From “Scapegoats: The Gospel Through the Eyes of Victims” by Jennifer Garcia Bashaw
The early Christians set an inspiring example as they continued Jesus’ ministry to the poor and disenfranchised; throughout the Roman Empire, they were known for their identification with the poor. An anonymous letter that details the qualities of Christians during the second century helps us understand the values of the early church: “They love everyone, yet are persecuted by all. They are poor, and yet make many rich. They lack everything, and yet have plenty of all things. They are dishonoured, and yet gain glory through dishonor.”
Even into the fourth century, Romans recognized that the moral character of the Christians included their care for the poor. When the emperor Julian launched a campaign to institute pagan charities in 362 CE, it was in response to the ongoing efforts of the Christians. Julian complained about this charity in a letter to a pagan priest: “I think that when the poor happened to be neglected and overlooked by the priests, the impious Galileans [Christians] observed this and devoted themselves to benevolence…The impious Galileans support not only their poor, but ours as well, everyone can see that our people lack aid from us.” Charity toward the poor would continue to be a value of Christians through every century and almost all faith traditions. Identification with the poor, however, and the effort to challenge the systems and structures that created poverty would not.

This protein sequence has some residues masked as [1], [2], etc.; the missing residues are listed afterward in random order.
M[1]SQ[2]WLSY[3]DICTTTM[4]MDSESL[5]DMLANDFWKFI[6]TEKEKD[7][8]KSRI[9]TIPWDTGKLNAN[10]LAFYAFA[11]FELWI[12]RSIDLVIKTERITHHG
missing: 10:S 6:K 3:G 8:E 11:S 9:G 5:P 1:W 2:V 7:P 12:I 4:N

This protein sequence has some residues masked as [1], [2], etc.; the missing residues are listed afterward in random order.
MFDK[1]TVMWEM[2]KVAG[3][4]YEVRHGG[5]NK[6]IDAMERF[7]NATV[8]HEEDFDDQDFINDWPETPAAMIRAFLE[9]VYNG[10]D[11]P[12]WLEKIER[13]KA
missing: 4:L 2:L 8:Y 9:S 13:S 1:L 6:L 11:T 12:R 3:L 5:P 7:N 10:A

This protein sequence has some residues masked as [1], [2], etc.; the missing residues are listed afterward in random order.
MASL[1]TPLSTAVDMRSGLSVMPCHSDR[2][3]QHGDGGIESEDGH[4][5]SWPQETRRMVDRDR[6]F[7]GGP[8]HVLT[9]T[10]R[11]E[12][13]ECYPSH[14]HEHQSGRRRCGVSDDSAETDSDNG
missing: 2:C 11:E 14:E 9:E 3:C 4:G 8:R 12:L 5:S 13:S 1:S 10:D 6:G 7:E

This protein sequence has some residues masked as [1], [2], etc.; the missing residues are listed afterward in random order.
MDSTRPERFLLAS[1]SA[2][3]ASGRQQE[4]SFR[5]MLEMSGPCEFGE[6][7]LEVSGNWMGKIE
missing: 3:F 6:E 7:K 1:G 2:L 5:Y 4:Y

Once the church became involved with the pursuit of politics and power – starting in the era of Constantine – the majority of Christians would become distanced from Jesus’ radical call to identify with the poor and seek justice for them at personal cost. This reality would manifest in a split personality for the church. On the one hand, Christian institutions and individuals did much to try to meet the needs of the poor by providing temporary relief and supporting long-term solutions for shelter, health, and food. On the other hand, the church became complicit in the oppression of the poor by participating in, condoning, or ignoring social systems that trapped people in poverty. They also propagated harmful interpretations of Scripture and ideologies that further marginalized the poor.